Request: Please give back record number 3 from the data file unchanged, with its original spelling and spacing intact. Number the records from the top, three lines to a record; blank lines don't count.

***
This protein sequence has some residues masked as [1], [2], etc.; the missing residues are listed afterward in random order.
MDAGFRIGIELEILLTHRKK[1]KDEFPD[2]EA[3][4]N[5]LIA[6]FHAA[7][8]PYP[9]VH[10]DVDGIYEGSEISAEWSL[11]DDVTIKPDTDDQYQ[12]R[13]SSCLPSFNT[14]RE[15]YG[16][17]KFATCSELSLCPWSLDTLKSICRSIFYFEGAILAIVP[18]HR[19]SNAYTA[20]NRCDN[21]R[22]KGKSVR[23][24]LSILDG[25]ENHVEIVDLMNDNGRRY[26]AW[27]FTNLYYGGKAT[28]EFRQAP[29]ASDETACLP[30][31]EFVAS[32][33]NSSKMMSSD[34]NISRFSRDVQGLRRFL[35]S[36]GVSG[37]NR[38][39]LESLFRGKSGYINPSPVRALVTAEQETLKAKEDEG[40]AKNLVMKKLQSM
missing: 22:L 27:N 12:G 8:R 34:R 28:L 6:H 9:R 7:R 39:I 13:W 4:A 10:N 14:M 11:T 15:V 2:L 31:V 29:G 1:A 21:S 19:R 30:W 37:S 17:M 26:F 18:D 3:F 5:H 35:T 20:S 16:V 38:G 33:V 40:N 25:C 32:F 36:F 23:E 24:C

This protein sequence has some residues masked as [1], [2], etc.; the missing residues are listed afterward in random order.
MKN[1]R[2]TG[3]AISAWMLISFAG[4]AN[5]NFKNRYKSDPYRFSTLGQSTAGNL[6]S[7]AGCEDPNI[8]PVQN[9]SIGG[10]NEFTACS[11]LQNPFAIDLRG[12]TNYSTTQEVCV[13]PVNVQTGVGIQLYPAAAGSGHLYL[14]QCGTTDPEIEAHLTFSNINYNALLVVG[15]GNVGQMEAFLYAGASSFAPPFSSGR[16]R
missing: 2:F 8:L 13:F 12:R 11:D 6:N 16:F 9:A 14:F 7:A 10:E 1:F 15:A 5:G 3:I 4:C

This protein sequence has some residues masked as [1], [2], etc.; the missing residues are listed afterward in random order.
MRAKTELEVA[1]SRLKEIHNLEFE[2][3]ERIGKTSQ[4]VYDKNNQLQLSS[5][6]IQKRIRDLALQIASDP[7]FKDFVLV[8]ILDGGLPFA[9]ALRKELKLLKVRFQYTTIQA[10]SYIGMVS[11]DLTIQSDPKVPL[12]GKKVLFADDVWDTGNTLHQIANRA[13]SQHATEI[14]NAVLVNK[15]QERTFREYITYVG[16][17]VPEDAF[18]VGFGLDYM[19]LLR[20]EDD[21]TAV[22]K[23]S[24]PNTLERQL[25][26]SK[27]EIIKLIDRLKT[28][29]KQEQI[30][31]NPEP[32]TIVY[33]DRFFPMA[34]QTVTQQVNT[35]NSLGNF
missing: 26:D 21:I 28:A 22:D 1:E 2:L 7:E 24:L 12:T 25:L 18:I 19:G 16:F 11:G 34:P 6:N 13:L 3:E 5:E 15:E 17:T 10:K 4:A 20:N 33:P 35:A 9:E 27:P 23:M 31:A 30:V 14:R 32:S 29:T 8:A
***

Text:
This protein sequence has some residues masked as [1], [2], etc.; the missing residues are listed afterward in random order.
MRAKTELEVA[1]SRLKEIHNLEFE[2][3]ERIGKTSQ[4]VYDKNNQLQLSS[5][6]IQKRIRDLALQIASDP[7]FKDFVLV[8]ILDGGLPFA[9]ALRKELKLLKVRFQYTTIQA[10]SYIGMVS[11]DLTIQSDPKVPL[12]GKKVLFADDVWDTGNTLHQIANRA[13]SQHATEI[14]NAVLVNK[15]QERTFREYITYVG[16][17]VPEDAF[18]VGFGLDYM[19]LLR[20]EDD[21]TAV[22]K[23]S[24]PNTLERQL[25][26]SK[27]EIIKLIDRLKT[28][29]KQEQI[30][31]NPEP[32]TIVY[33]DRFFPMA[34]QTVTQQVNT[35]NSLGNF
missing: 26:D 21:I 28:A 22:D 1:E 2:L 7:E 24:L 12:T 25:L 18:I 19:G 16:F 11:G 34:P 6:N 13:L 3:E 5:E 15:E 17:T 10:K 4:A 20:N 33:P 35:A 9:E 27:P 23:M 31:A 30:V 14:R 32:S 29:T 8:A